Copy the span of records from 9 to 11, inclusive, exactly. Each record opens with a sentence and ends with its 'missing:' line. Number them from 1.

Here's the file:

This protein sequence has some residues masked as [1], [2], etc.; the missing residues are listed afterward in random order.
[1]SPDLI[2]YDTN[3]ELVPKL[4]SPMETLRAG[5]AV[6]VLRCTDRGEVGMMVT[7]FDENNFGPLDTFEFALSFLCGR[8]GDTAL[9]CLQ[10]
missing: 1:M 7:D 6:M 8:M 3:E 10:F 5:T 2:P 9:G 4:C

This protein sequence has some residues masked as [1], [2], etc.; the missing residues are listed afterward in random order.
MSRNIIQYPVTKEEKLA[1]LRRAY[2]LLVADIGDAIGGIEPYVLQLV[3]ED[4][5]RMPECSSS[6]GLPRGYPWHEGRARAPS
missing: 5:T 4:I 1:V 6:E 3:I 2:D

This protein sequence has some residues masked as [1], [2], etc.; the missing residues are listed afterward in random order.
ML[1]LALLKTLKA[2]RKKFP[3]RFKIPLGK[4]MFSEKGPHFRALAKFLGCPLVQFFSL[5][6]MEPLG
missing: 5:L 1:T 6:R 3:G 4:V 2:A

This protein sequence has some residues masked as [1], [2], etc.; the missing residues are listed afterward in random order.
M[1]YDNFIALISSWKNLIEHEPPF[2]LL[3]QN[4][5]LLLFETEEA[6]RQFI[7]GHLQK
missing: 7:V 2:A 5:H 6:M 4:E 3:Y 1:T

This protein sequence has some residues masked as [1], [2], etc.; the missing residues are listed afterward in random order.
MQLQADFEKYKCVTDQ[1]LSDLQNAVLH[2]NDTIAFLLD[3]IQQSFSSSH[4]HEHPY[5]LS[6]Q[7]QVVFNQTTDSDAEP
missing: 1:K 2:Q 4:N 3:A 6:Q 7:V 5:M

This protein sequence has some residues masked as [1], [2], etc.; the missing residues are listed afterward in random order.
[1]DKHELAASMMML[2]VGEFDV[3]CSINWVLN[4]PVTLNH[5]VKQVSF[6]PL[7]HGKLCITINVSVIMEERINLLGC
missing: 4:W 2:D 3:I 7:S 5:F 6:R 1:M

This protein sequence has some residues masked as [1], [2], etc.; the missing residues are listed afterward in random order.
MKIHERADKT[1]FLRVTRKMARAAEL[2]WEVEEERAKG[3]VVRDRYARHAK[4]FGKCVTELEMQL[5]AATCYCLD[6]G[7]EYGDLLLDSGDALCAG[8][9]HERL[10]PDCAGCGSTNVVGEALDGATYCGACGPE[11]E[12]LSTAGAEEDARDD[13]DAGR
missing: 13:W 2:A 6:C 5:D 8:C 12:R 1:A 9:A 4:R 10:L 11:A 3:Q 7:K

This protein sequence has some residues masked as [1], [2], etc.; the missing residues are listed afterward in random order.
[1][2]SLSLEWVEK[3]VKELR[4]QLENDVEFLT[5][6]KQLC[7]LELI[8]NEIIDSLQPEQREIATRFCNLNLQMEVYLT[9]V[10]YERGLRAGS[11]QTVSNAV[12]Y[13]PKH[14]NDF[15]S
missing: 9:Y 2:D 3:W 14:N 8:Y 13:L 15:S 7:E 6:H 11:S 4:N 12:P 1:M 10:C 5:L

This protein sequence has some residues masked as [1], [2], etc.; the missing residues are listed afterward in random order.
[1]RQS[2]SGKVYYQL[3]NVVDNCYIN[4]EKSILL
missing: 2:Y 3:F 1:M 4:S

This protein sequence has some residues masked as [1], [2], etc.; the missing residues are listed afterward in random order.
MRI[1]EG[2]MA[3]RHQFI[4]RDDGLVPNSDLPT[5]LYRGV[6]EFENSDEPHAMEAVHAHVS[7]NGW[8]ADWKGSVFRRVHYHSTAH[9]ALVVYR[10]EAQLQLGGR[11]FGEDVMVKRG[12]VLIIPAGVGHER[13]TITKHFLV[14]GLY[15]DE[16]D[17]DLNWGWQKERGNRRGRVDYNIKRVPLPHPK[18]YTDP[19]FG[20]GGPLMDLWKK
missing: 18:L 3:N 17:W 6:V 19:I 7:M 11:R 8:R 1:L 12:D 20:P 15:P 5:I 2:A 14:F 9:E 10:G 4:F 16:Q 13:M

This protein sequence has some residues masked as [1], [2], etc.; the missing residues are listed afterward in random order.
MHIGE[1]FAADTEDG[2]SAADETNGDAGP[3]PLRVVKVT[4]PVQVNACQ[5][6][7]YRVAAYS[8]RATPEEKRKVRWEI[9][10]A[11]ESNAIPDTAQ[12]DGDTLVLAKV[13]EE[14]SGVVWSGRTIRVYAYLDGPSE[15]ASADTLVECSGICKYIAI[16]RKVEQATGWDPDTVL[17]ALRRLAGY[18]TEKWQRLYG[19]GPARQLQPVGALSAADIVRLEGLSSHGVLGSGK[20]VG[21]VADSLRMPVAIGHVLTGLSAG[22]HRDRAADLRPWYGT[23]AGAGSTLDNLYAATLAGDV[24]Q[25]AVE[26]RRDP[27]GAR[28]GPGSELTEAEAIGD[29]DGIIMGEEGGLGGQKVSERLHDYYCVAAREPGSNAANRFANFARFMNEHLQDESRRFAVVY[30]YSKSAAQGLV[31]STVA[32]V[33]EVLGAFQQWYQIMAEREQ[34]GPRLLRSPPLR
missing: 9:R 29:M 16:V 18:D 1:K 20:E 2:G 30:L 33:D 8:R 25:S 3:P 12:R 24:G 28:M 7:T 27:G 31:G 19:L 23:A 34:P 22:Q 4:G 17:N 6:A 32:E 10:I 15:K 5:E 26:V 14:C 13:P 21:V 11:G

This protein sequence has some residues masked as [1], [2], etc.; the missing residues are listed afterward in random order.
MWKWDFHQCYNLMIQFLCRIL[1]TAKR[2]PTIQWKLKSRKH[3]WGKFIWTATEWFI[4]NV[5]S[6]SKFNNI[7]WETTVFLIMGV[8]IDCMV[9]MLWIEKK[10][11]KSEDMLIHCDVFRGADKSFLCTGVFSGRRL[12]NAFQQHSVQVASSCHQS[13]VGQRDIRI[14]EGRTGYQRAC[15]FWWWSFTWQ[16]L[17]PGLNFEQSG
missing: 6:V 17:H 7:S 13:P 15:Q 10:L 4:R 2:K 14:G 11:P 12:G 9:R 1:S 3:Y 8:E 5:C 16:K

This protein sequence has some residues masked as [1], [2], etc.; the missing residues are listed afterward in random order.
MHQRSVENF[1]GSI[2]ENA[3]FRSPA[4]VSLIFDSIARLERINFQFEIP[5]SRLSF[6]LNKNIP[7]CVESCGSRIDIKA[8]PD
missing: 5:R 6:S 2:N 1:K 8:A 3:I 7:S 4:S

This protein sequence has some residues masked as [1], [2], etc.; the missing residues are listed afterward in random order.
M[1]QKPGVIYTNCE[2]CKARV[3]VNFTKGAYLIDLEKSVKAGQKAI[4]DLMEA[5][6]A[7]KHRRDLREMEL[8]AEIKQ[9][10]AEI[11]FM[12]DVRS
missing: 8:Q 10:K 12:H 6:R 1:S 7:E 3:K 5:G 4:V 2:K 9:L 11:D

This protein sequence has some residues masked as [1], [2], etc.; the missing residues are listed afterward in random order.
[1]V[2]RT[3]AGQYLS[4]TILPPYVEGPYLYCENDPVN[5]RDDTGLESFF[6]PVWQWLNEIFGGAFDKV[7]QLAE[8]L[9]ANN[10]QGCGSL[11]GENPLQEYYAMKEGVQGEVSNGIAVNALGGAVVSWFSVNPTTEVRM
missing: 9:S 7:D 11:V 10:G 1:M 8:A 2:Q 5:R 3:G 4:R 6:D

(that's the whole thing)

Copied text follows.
This protein sequence has some residues masked as [1], [2], etc.; the missing residues are listed afterward in random order.
[1]RQS[2]SGKVYYQL[3]NVVDNCYIN[4]EKSILL
missing: 2:Y 3:F 1:M 4:S

This protein sequence has some residues masked as [1], [2], etc.; the missing residues are listed afterward in random order.
MRI[1]EG[2]MA[3]RHQFI[4]RDDGLVPNSDLPT[5]LYRGV[6]EFENSDEPHAMEAVHAHVS[7]NGW[8]ADWKGSVFRRVHYHSTAH[9]ALVVYR[10]EAQLQLGGR[11]FGEDVMVKRG[12]VLIIPAGVGHER[13]TITKHFLV[14]GLY[15]DE[16]D[17]DLNWGWQKERGNRRGRVDYNIKRVPLPHPK[18]YTDP[19]FG[20]GGPLMDLWKK
missing: 18:L 3:N 17:W 6:V 19:I 7:M 11:R 8:R 1:L 12:D 20:P 15:P 5:I 2:A 14:F 9:E 10:G 4:F 16:Q 13:M

This protein sequence has some residues masked as [1], [2], etc.; the missing residues are listed afterward in random order.
MHIGE[1]FAADTEDG[2]SAADETNGDAGP[3]PLRVVKVT[4]PVQVNACQ[5][6][7]YRVAAYS[8]RATPEEKRKVRWEI[9][10]A[11]ESNAIPDTAQ[12]DGDTLVLAKV[13]EE[14]SGVVWSGRTIRVYAYLDGPSE[15]ASADTLVECSGICKYIAI[16]RKVEQATGWDPDTVL[17]ALRRLAGY[18]TEKWQRLYG[19]GPARQLQPVGALSAADIVRLEGLSSHGVLGSGK[20]VG[21]VADSLRMPVAIGHVLTGLSAG[22]HRDRAADLRPWYGT[23]AGAGSTLDNLYAATLAGDV[24]Q[25]AVE[26]RRDP[27]GAR[28]GPGSELTEAEAIGD[29]DGIIMGEEGGLGGQKVSERLHDYYCVAAREPGSNAANRFANFARFMNEHLQDESRRFAVVY[30]YSKSAAQGLV[31]STVA[32]V[33]EVLGAFQQWYQIMAEREQ[34]GPRLLRSPPLR
missing: 9:R 29:M 16:V 18:D 1:K 20:E 2:G 30:L 33:D 8:R 25:S 3:P 12:R 24:G 28:M 7:T 27:G 31:G 19:L 23:A 34:P 22:Q 4:G 17:N 6:A 32:E 10:I 15:K 5:E 26:V 14:C 13:P 21:V 11:G